No longer is eBay (NASDAQ:EBAY) a simple auction website. With PayPal, eBay has become an Internet commerce powerhouse and an impressive, hard-to-duplicate payment platform. If this weren't enough to get investors excited about the company's stranglehold on the Internet, Carl Icahn is taking some major steps to coerce the market to recognize eBay's true intrinsic value.
The activist guru is encouraging management to conduct an initial public offering (IPO) of PayPal, a move that we think will unlock shareholder value. We've seen companies spin off subsidiaries many a time before, the most recent planned offering is Yahoo (NASDAQ:YHOO) and Alibaba, for example. Yahoo has performed wonderfully in light of the monetization and increased liquidity of its investment in Alibaba, and we think a similar "premium" can be unlocked should eBay spin off PayPal in a controlled IPO. We say controlled, as both Icahn and eBay's top brass think the deal would only make sense if eBay and PayPal continue their existing business relationship in a secure and enduring capacity.
An IPO of PayPal would also allow new management of the separated publicly-traded entity to pursue strategic investments to keep PayPal ahead of behemoths such as Google (NASDAQ:GOOG) and Apple (NASDAQ:AAPL) that are looking to enter the payment space, but do not (yet) have the same comparable scale and product offerings. Outside of the eBay umbrella, PayPal becomes a more focused entity, with a dedicated management team, and an open market that will price its value more appropriately, eliminating the company's embedded discount within the consolidated eBay.
In any case, our stance has been that, while we like the idea of the IPO of PayPal, we like the idea of Icahn forcing the market to evaluate eBay and PayPal on a standalone basis even more. Alibaba, for example, had been stuck under the Yahoo umbrella for years, and it wasn't until the path to Alibaba's IPO that Yahoo's ownership stake in the firm translated into significant pricing gains for Yahoo shareholders. We think eBay is in the early innings of this path, and we're excited about the pricing upside.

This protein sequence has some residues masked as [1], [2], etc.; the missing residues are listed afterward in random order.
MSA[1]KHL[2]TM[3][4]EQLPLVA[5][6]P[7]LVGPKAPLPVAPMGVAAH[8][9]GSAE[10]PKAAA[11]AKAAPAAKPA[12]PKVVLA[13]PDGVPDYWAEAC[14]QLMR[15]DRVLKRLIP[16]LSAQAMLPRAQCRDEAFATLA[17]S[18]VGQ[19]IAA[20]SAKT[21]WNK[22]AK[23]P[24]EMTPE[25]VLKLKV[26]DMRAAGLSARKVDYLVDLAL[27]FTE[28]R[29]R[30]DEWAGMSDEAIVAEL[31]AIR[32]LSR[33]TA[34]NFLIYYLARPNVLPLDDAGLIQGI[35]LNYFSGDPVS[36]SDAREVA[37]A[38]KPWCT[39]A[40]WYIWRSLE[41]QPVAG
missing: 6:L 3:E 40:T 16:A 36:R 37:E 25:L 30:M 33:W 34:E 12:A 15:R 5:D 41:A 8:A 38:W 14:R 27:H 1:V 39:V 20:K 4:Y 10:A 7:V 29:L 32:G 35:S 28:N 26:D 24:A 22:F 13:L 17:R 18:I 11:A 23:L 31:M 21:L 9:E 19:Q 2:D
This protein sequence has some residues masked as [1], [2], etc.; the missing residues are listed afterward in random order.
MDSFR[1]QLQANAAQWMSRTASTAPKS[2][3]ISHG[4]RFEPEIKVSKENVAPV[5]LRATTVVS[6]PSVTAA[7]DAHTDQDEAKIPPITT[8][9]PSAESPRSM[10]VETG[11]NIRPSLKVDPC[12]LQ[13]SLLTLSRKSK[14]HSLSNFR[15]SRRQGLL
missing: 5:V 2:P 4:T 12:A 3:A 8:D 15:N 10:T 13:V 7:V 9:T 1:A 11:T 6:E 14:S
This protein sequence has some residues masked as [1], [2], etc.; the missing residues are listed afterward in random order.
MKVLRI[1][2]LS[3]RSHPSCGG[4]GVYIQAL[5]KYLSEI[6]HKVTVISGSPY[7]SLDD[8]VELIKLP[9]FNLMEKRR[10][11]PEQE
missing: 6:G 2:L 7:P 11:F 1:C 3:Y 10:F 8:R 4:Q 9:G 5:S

On a fundamental basis, eBay continues to execute. ChannelAdvisor (NYSE:ECOM) recently released same-store sales of eBay in March, and we liked the performance. According to ChannelAdvisor, March "saw a 'thawing out' with most e-commerce channels posting increased same-store sales growth in March compared to February." eBay's same-store sales growth accelerated in the month and came in at 17.8%, up from 15% in February and 12.7% in January. Its legacy auction business continues to face pressure, but eBay's fixed price business advanced more than 20% during the period. ChannelAdvisor noted that this was eBay's strongest month since March of last year.
The ChannelAdvisor data is yet another solid data point for eBay. The company's fundamentals remain strong, and Icahn's involvement should lead to relative price outperformance even in a difficult market environment. We think an announcement by eBay regarding a potential IPO of PayPal is forthcoming, though the timing remains uncertain. If not, we would expect Icahn to increase his stake and become even more aggressive. Under either scenario, eBay's shares should perform well. We think eBay is worth nearly $80 per share at the time of this writing. Like all of our best ideas, eBay is included in the Best Ideas portfolio.
Disclosure: Some of the firms mentioned in this article are included in the portfolio newsletter products of Valuentum. I have no positions in any stocks mentioned, and no plans to initiate any positions within the next 72 hours. I wrote this article myself, and it expresses my own opinions. I am not receiving compensation for it (other than from Seeking Alpha). I have no business relationship with any company whose stock is mentioned in this article.